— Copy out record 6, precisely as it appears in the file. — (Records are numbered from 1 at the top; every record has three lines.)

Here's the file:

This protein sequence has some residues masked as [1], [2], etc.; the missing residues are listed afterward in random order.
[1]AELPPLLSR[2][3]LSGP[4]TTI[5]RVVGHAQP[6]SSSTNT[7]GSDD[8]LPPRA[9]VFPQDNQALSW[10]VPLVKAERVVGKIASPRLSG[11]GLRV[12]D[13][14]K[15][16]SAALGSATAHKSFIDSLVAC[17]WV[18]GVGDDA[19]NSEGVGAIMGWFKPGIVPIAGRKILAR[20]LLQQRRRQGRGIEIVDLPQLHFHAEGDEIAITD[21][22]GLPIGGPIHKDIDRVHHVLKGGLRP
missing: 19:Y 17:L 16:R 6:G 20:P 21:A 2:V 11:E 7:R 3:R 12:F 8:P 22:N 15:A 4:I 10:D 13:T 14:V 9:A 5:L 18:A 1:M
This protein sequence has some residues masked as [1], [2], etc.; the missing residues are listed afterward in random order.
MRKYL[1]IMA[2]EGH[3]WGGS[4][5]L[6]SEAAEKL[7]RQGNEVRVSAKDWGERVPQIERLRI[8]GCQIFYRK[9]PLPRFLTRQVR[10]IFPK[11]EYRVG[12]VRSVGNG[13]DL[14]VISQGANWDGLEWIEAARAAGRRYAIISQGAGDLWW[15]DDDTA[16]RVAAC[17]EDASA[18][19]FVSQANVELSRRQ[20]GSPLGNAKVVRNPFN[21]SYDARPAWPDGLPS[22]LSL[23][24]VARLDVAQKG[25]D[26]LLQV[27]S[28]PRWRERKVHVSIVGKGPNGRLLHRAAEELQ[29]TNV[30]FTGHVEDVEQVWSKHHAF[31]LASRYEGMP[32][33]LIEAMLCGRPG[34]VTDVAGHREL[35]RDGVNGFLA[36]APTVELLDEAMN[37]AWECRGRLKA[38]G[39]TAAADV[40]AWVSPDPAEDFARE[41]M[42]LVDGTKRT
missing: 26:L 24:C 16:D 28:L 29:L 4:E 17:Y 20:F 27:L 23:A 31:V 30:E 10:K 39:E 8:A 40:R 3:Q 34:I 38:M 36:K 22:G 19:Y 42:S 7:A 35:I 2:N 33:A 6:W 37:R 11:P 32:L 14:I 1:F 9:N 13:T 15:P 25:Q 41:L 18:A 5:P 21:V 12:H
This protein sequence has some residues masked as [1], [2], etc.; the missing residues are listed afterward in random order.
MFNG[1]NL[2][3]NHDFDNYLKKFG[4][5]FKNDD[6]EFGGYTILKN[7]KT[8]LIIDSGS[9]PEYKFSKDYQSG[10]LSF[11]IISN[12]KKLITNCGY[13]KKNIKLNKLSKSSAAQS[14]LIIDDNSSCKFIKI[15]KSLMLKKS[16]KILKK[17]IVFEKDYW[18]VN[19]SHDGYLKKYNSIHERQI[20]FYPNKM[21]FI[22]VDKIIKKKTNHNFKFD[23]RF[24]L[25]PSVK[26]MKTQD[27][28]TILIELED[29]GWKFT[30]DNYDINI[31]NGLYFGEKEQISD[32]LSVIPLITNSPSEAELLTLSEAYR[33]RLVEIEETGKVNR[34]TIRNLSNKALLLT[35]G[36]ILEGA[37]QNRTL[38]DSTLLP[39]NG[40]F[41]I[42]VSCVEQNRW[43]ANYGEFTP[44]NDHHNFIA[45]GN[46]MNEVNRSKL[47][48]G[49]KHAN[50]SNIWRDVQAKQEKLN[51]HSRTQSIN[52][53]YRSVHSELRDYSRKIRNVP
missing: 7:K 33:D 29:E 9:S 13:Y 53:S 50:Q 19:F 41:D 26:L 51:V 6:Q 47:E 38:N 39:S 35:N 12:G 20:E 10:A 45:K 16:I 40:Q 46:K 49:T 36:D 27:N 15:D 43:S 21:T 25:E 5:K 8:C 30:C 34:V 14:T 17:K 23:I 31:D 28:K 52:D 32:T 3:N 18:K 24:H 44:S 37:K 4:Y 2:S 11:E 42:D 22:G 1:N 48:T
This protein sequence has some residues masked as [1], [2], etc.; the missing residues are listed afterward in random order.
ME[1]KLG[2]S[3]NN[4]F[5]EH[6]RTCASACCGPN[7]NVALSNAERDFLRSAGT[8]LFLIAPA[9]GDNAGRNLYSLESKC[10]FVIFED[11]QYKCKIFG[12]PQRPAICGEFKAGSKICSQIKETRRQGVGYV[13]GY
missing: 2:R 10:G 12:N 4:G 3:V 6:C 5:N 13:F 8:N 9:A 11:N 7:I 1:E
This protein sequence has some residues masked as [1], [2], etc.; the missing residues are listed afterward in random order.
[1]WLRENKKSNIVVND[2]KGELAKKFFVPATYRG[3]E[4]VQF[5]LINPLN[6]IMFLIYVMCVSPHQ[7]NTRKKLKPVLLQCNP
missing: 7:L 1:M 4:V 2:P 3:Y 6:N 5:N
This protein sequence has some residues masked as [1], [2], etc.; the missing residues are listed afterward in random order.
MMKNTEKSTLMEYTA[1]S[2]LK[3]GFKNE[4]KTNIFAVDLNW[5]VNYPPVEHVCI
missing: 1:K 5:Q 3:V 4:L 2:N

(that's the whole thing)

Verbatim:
This protein sequence has some residues masked as [1], [2], etc.; the missing residues are listed afterward in random order.
MMKNTEKSTLMEYTA[1]S[2]LK[3]GFKNE[4]KTNIFAVDLNW[5]VNYPPVEHVCI
missing: 1:K 5:Q 3:V 4:L 2:N